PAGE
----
Transforming Food Systems: Youth Innovation for Human and Planetary Health.

| August 12, 2021

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Transforming Food Systems: Youth Innovation for Human and Planetary Health.

 The International Youth Day was first observed on 12 August 2000. It is a day set aside by the United Nations (UN) to provide a platform for young peoples' views and initiatives on current global priorities like the impacts of climate change, unemployment, poverty, gender inequality, conflict, and migration on a worldwide scale. It is also a day set aside to draw attention to a given set of cultural and legal issues surrounding the youth to highlight the importance of their contribution and participation in world issues.

This International Youth Day’s theme is ‘Transforming Food Systems: Youth Innovation for Human and Planetary Health’. Asides from being under SDG 2, this theme is also significant because of the increasing population worldwide. According to a 2019 UN Report, the world's population is expected to increase by 2 billion persons in the next 30 years. We believe that through sensitization, education, and empowerment, we can inspire youths to create entrepreneurial solutions that can bring about changes, including sustainable food systems.

The food system is vast. It not only pertains to bringing an end to hunger and providing farmers with favourable farming conditions, but also includes addressing issues like climate change and population health. Under population health, it circles health challenges caused by poor eating habits and zoonotic diseases.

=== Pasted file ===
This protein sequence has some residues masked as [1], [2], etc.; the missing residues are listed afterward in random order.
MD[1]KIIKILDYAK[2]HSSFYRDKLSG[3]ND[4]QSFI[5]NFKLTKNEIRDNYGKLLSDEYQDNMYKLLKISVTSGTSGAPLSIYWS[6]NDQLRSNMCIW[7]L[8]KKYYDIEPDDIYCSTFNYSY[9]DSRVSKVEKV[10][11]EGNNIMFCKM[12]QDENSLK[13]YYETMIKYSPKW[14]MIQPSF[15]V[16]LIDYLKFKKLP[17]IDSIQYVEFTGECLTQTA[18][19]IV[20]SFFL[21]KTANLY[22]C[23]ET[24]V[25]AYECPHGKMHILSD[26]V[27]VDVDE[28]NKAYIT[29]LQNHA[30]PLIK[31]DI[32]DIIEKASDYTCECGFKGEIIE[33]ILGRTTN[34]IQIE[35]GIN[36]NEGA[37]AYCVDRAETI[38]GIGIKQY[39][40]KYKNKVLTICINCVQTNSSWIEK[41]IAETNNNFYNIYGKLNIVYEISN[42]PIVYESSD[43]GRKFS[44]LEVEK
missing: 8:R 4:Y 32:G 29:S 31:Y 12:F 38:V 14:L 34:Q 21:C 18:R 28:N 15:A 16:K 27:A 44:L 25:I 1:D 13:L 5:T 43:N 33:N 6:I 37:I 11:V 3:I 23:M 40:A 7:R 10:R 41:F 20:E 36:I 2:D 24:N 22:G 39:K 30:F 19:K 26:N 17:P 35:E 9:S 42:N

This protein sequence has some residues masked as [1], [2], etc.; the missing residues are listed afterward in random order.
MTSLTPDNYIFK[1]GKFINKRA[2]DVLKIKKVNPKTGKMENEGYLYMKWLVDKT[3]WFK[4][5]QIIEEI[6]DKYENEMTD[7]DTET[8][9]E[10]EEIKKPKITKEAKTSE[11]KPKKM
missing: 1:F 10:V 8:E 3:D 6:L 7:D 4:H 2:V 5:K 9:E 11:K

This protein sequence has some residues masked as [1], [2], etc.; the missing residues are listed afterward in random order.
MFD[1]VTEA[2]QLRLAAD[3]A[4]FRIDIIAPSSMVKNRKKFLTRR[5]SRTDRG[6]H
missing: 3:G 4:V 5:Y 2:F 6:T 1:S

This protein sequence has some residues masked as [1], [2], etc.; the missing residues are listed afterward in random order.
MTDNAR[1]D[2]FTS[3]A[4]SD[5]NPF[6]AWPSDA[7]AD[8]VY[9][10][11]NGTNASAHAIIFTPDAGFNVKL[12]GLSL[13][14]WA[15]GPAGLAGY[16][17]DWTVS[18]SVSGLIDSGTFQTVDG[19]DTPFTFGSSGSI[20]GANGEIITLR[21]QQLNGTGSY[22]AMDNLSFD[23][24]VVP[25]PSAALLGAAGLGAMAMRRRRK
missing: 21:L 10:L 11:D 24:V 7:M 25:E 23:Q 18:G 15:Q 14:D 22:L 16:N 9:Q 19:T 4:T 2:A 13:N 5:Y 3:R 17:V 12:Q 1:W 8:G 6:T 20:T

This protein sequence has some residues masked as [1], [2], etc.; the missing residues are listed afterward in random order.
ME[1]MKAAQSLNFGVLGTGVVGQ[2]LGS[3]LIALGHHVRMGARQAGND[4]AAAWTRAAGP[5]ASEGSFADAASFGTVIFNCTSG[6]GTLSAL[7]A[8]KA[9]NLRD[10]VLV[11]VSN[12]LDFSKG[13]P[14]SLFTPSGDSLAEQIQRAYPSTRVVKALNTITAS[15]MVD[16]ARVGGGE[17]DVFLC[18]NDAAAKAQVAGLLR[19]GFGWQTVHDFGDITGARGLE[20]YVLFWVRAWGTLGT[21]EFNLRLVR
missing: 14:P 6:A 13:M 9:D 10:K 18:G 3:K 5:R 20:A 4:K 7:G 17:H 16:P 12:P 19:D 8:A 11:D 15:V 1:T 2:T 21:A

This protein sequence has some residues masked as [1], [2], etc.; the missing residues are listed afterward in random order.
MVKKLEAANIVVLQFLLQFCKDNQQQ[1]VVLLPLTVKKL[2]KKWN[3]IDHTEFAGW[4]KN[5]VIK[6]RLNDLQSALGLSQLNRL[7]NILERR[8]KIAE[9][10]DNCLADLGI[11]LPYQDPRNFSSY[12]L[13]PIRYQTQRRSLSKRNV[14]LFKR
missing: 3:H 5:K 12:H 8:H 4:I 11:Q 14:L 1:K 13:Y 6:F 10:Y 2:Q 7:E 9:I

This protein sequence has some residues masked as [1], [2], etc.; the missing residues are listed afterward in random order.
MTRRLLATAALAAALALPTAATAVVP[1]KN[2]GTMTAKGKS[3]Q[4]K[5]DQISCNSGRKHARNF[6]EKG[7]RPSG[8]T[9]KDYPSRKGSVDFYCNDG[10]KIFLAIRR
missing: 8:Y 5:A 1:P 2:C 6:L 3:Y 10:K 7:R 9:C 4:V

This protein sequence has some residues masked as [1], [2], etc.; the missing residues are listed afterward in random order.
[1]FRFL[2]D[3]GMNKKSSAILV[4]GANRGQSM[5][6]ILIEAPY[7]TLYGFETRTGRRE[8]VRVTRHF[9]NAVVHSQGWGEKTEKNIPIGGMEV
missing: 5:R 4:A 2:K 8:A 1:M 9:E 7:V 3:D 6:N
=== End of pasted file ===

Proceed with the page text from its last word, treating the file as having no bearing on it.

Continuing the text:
Zoonotic diseases are infectious diseases that can naturally be transmitted/spread between animals (usually vertebrates) and humans. These diseases can be caused by viruses, fungi, parasites, and bacteria. Over the years, there has been an upsurge in zoonotic disease occurrences from Ebola to Lassa Fever, and COVID-19.

Already, our Women Techsters and Bootcamp beneficiaries have started to work on projects to address these issues. Two groups worked on food projects. One of them is called Farm to table, and the other is Project Green Store. The former is a Web Portal for farmers to showcase farm produce and link them to other buyers, while the latter is an app that can connect smallscale farmers to market access and help contribute to sustainable farming, especially in developing countries.

Other groups worked on a birth control app to help check the population, an analysis of climate change and crop production in developing countries using Nigeria, Ghana, Kenya, and South Africa as case studies; a zoonotic disease monitoring app starting with Corona Virus.

We are excited about this – to see young people think through existing problems and create technological solutions to them – and it has further strengthened our convictions. To achieve the sustainable change we all seek, the contribution and participation of young people in global issues should be encouraged.